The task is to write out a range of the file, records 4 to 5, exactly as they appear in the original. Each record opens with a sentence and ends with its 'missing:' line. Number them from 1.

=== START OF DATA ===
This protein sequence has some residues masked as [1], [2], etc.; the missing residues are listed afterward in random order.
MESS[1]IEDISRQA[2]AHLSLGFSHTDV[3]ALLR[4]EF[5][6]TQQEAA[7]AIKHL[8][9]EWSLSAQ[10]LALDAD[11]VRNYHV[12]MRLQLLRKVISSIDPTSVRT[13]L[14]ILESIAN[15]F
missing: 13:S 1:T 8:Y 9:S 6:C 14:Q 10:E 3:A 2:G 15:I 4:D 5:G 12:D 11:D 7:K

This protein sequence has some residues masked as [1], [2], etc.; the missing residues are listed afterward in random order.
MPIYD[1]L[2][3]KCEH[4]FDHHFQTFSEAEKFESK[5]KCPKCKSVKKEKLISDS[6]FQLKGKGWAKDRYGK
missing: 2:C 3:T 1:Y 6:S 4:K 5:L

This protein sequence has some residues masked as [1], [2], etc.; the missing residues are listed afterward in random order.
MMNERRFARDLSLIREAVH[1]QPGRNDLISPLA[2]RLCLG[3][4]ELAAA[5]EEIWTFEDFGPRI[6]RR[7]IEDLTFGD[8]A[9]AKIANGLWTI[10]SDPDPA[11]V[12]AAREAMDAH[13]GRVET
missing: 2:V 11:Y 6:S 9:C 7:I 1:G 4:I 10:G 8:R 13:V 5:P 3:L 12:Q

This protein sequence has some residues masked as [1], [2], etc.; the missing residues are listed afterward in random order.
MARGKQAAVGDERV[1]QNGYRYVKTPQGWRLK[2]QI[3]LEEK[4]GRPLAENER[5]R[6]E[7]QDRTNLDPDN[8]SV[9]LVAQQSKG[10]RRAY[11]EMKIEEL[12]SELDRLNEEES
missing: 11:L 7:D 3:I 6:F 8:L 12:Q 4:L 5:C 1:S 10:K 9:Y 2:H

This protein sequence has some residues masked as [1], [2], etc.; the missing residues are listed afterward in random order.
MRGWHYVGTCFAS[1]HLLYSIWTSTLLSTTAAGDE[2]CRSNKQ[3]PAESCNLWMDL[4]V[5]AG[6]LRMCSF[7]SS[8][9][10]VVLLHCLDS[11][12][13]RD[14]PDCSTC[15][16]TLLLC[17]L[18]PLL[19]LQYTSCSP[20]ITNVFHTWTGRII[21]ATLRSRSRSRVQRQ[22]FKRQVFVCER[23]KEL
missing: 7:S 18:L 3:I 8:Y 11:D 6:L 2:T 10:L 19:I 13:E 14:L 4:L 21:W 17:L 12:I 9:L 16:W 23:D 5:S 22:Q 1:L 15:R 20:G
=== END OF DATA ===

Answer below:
This protein sequence has some residues masked as [1], [2], etc.; the missing residues are listed afterward in random order.
MARGKQAAVGDERV[1]QNGYRYVKTPQGWRLK[2]QI[3]LEEK[4]GRPLAENER[5]R[6]E[7]QDRTNLDPDN[8]SV[9]LVAQQSKG[10]RRAY[11]EMKIEEL[12]SELDRLNEEES
missing: 11:L 7:D 3:I 6:F 8:L 12:Q 4:L 5:C 1:S 10:K 9:Y 2:H

This protein sequence has some residues masked as [1], [2], etc.; the missing residues are listed afterward in random order.
MRGWHYVGTCFAS[1]HLLYSIWTSTLLSTTAAGDE[2]CRSNKQ[3]PAESCNLWMDL[4]V[5]AG[6]LRMCSF[7]SS[8][9][10]VVLLHCLDS[11][12][13]RD[14]PDCSTC[15][16]TLLLC[17]L[18]PLL[19]LQYTSCSP[20]ITNVFHTWTGRII[21]ATLRSRSRSRVQRQ[22]FKRQVFVCER[23]KEL
missing: 7:S 18:L 3:I 8:Y 11:D 6:L 2:T 10:L 19:I 13:E 14:L 4:L 21:W 17:L 12:I 9:L 16:W 23:D 5:S 22:Q 1:L 15:R 20:G